Bill ordered to be brought in by Mr. PACKE and the Marquess of BLANDFORD.

Bill read 1°.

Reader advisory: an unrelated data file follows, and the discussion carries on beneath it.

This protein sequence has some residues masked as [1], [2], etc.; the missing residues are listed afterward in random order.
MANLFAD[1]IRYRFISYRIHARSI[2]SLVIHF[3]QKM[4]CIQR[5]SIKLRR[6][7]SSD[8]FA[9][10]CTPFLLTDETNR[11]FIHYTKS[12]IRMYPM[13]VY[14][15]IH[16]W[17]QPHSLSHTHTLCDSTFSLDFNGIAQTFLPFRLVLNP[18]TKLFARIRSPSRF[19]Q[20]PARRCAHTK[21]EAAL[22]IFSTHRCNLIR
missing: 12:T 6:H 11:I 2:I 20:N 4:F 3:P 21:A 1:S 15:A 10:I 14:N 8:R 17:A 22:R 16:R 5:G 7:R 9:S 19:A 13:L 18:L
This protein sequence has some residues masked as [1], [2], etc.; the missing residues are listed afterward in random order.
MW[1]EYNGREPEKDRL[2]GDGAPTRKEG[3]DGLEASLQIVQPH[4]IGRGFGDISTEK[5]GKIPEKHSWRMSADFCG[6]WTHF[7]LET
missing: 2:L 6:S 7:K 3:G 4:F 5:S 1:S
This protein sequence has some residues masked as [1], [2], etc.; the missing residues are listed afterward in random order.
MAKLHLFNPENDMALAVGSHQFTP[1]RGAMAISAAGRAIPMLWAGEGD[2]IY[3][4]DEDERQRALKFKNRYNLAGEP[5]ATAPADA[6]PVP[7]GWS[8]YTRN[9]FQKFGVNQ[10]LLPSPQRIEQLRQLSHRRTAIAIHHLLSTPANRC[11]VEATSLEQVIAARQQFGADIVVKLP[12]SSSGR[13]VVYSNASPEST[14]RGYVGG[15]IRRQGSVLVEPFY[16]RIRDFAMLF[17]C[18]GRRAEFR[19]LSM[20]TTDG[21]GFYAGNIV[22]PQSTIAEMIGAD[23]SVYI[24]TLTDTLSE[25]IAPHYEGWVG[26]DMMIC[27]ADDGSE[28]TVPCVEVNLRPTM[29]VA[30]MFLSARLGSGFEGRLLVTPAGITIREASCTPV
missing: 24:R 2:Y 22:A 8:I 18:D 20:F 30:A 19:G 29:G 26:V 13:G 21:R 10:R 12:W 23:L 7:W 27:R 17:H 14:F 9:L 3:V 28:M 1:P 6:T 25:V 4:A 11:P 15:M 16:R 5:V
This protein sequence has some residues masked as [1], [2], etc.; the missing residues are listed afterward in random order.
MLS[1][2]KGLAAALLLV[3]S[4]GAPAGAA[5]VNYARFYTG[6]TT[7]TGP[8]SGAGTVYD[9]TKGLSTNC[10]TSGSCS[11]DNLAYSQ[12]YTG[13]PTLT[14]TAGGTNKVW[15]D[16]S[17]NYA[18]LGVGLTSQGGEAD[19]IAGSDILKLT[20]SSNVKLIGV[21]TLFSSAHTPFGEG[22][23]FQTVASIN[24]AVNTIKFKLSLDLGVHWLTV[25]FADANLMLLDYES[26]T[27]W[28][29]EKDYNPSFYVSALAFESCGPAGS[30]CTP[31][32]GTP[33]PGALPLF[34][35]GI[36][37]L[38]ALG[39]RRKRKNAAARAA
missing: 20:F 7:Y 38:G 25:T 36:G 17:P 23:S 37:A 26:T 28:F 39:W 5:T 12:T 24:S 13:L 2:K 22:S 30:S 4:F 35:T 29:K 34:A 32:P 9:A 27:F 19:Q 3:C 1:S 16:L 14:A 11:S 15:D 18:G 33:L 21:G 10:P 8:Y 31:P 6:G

said, he had put a notice on the paper for that evening, to obtain leave to bring in a Bill to relieve Dissenters from the payment of church rates. Feeling that that was a subject which ought to be dealt with by a Bill emanating from the Government, he had put himself in communication with the noble Lord at the head of the Government; but the reply that he had received told him that there was no intention on the part of the Government to bring forward a measure to exempt the Dissenters from that which was contrary to their religious scruples. It was under these circumstances that he had put his notice on the paper, for otherwise he would have considered it presumptuous in him to do so. The Bill he held in his hand was a short one. It consisted of only two clauses; and was intended to relieve every Dissenter from the payment of church rates, on his signing a declaration that he was not a member of the Church of England, and that he contributed to the congregation of which he was a member. However, as he now found that other Bills on the subject were about to be laid before the House he would withdraw his; but he would warn the House against the consequences to the Established Church of continued opposition to a settlement of the question.